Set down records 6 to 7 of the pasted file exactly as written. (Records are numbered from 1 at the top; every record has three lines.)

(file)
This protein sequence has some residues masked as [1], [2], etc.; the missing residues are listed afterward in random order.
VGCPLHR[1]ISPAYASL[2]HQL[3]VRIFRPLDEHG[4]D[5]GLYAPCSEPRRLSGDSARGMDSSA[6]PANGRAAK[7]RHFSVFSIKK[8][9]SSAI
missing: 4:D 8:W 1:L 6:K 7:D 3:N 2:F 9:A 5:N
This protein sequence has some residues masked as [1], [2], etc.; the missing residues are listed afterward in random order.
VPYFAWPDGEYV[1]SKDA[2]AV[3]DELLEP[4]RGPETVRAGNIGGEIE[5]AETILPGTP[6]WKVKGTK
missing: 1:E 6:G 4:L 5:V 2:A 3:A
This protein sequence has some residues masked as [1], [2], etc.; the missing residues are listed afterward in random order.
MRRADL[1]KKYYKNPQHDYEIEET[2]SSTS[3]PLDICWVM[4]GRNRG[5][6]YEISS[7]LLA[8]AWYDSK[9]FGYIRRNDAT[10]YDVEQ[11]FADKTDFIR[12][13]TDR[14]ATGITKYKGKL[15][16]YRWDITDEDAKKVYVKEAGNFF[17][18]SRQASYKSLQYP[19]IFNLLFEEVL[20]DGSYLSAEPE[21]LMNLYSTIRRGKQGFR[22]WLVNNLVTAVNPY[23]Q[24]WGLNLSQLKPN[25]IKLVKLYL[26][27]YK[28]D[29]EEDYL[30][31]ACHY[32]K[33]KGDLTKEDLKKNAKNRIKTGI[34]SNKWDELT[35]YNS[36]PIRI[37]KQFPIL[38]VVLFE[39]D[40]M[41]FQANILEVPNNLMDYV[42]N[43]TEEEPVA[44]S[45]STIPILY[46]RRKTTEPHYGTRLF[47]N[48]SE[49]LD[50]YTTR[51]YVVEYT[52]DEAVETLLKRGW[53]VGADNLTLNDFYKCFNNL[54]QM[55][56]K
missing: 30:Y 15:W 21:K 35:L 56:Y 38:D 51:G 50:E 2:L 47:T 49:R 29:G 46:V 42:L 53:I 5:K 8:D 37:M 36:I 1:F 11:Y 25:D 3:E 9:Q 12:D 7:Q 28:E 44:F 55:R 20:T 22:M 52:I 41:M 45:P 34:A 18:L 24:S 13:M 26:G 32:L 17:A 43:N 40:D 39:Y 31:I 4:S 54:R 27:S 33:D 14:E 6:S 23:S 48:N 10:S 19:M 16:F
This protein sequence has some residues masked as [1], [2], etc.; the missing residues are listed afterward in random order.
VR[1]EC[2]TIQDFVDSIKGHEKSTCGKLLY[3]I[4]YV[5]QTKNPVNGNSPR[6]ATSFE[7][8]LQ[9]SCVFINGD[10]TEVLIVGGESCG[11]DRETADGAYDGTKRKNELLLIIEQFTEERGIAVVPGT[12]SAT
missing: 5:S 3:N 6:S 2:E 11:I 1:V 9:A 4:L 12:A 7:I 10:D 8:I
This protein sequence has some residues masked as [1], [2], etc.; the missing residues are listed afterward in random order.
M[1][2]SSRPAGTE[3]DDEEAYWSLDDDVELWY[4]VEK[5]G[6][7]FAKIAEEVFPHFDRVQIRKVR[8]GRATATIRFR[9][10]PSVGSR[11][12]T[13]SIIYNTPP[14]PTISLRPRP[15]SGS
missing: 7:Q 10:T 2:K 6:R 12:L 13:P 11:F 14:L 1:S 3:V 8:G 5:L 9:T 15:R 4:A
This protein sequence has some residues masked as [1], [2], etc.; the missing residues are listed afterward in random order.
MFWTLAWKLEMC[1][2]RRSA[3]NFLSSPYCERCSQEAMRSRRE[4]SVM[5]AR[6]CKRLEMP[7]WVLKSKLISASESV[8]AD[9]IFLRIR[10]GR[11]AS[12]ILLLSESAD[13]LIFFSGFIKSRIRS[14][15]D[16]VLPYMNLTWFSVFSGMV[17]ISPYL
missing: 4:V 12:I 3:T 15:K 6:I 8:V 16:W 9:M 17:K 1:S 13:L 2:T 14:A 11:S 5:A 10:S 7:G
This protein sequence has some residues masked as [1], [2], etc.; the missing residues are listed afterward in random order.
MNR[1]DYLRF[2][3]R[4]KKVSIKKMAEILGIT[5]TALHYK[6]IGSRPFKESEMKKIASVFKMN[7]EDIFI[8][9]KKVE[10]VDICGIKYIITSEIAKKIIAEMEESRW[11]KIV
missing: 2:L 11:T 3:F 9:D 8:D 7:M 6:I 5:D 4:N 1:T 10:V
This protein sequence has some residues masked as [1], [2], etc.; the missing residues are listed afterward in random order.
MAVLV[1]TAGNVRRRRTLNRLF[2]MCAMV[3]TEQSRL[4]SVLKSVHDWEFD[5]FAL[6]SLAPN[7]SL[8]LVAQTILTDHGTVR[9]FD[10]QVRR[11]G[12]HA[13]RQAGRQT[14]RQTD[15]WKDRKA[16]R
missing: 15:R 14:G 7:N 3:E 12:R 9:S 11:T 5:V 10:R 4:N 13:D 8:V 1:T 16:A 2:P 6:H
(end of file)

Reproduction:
This protein sequence has some residues masked as [1], [2], etc.; the missing residues are listed afterward in random order.
MFWTLAWKLEMC[1][2]RRSA[3]NFLSSPYCERCSQEAMRSRRE[4]SVM[5]AR[6]CKRLEMP[7]WVLKSKLISASESV[8]AD[9]IFLRIR[10]GR[11]AS[12]ILLLSESAD[13]LIFFSGFIKSRIRS[14][15]D[16]VLPYMNLTWFSVFSGMV[17]ISPYL
missing: 4:V 12:I 3:T 15:K 6:I 8:V 16:W 9:M 17:K 1:S 13:L 2:T 14:A 11:S 5:A 10:S 7:G
This protein sequence has some residues masked as [1], [2], etc.; the missing residues are listed afterward in random order.
MNR[1]DYLRF[2][3]R[4]KKVSIKKMAEILGIT[5]TALHYK[6]IGSRPFKESEMKKIASVFKMN[7]EDIFI[8][9]KKVE[10]VDICGIKYIITSEIAKKIIAEMEESRW[11]KIV
missing: 2:L 11:T 3:F 9:D 8:D 7:M 6:I 5:D 4:N 1:T 10:V